And here is one their prospective victims, Sabine, Mademoiselle de Mussidan:

"Sabine was very beautiful, but hers was a different style of beauty from that of Rose, whoe ripe, sensuous charms were fitted to captivate the admiration of the voluptuary, while Sabine was of the most refined and ethereal character. Rose fettered the body with earthly trammels, Sabine drew the soul heavenward. Her beauty was not of the kind that dazzles, for the air of proud reserve which she threw over it, in some slight measure obscured its brilliance.
            She might have passed unnoticed, like the work of a great master's brush hanging neglected over the altar of a village church; but when the eye had once fathomed the hidden beauty, it never ceased to gaze on it with admiration. She had a broad forehead, covered with a wealth of chestnut hair, soft, lustrous eyes, and an exquisitely chiselled mouth." (Caught in the Net, Chapter 9).

In both descriptions the emphasis is not on what the character looks like; Sabine's chestnut hair and chiselled mouth are almost an afterthought at the end of her portrait. Rather, what is important in these portraits is the impression the character makes: how he or she is perceived and whether that perception is correct. Two points are worth noting about this: first, the characters are described in terms of their interactions with other characters (and readers): moving in high society, good conversationalist, proud reserve, might pass unnoticed. Secondly, the descriptions almost invariably hint that there is more to each character than meets the eye. They all have hidden faults, weaknesses, desires and beauty. As a result, the characters Gaboriau creates have depth and potential to engage our sympathies. In this way, Gaboriau breaths life into stereotypes of traditional melodrama (innocent heroines, gallant heroes and dastardly villains).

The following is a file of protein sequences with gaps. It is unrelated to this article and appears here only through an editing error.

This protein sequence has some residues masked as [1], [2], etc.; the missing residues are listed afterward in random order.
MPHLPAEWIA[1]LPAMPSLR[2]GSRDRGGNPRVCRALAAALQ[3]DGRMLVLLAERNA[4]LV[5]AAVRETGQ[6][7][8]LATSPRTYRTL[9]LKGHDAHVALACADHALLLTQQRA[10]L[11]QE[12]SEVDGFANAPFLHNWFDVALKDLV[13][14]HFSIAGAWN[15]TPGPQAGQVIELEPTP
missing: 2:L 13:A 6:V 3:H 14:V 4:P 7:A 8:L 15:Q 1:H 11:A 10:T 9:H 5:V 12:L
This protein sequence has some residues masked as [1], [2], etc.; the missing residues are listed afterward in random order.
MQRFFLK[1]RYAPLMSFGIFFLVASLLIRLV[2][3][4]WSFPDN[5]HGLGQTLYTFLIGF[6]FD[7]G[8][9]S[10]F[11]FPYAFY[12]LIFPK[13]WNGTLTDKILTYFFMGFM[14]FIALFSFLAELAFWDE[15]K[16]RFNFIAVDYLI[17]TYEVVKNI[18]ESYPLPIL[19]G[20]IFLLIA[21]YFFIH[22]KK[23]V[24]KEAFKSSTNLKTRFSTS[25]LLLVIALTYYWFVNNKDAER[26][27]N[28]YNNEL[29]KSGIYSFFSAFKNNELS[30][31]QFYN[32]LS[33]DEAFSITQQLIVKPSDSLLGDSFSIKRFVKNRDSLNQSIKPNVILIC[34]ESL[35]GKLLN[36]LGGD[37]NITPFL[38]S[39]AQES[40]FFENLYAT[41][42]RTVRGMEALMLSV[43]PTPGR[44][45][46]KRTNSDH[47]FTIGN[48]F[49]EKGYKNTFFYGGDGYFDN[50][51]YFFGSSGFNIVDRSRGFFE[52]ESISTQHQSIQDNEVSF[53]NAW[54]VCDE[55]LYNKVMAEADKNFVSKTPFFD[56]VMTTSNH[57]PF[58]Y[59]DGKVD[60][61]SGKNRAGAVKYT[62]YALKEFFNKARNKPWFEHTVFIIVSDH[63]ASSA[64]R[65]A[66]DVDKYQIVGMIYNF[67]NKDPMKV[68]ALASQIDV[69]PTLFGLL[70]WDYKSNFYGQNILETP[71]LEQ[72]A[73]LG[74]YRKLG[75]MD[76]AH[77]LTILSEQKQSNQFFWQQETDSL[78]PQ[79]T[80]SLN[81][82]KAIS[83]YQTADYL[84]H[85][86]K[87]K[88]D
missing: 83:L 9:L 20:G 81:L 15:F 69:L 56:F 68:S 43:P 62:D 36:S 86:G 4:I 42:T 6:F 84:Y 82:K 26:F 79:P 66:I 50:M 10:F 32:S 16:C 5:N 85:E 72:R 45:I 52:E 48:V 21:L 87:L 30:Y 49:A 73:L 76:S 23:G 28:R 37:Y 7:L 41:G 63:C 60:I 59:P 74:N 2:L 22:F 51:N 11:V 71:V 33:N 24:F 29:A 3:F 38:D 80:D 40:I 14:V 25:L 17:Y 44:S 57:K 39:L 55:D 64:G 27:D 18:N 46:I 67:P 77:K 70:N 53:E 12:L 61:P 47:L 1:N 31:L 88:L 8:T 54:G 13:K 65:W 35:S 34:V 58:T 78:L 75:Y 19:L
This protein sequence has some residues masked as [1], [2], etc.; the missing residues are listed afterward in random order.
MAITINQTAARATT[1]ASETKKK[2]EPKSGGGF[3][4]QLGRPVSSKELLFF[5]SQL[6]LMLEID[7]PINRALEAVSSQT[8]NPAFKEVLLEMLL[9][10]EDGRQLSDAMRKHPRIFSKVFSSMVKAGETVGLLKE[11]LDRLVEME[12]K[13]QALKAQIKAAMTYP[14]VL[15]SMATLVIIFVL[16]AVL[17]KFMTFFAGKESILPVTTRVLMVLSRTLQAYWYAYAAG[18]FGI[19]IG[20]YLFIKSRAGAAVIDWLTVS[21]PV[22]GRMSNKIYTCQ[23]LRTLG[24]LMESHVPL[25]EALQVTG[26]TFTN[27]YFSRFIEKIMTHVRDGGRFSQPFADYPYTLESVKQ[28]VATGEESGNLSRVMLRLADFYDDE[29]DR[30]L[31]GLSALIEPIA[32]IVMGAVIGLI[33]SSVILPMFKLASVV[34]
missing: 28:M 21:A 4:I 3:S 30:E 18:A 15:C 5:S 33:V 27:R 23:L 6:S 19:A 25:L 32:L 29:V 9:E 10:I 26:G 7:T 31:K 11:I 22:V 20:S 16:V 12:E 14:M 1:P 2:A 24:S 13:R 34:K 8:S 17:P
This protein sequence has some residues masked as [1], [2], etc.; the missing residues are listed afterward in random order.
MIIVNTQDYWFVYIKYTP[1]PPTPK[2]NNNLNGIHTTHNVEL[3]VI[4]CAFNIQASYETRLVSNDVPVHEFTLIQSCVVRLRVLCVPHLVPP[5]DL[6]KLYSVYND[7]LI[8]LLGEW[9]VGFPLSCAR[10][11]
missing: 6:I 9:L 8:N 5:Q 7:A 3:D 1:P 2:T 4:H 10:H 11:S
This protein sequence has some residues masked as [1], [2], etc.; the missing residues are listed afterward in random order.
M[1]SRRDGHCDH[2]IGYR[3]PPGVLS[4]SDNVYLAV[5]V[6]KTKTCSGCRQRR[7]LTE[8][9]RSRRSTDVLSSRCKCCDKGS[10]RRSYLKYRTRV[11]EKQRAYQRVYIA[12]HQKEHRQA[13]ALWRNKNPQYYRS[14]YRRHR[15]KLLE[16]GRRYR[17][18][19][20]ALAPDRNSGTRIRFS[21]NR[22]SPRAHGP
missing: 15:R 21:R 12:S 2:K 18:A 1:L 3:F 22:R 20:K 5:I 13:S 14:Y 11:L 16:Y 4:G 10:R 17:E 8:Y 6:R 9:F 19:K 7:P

Talking about villains, M. Baptiste Mascarin ...

"... was an elderly man, with an unmistakable legal air about him. He was dressed in a quilted dressing-gown, fur-lined shoes, and had on his head an embroidered cap, most likely the work of the hands of some one dear to him. He wore a white cravat, and his sight compelled him to use coloured glasses." (Caught in the Net , Chapter 2).

Mascarin is described in benevolent terms: he appears trustworthy and wise ("legal air") and domesticated ("dressing-gown"), he cannot be evil if "some one dear to him" has gone through the trouble of making him a cap, and he wears it! This description differs from the other ones I have quoted, because in the case of Mascarin, we do not see underneath the surface. We see exactly what Mascarin wants us to see. We are not told what kind of an impression Mascarin makes, we simply get an impression. Mascarin is so masterfully devious that even the narrator cannot see beyond the image Mascarin wants to project..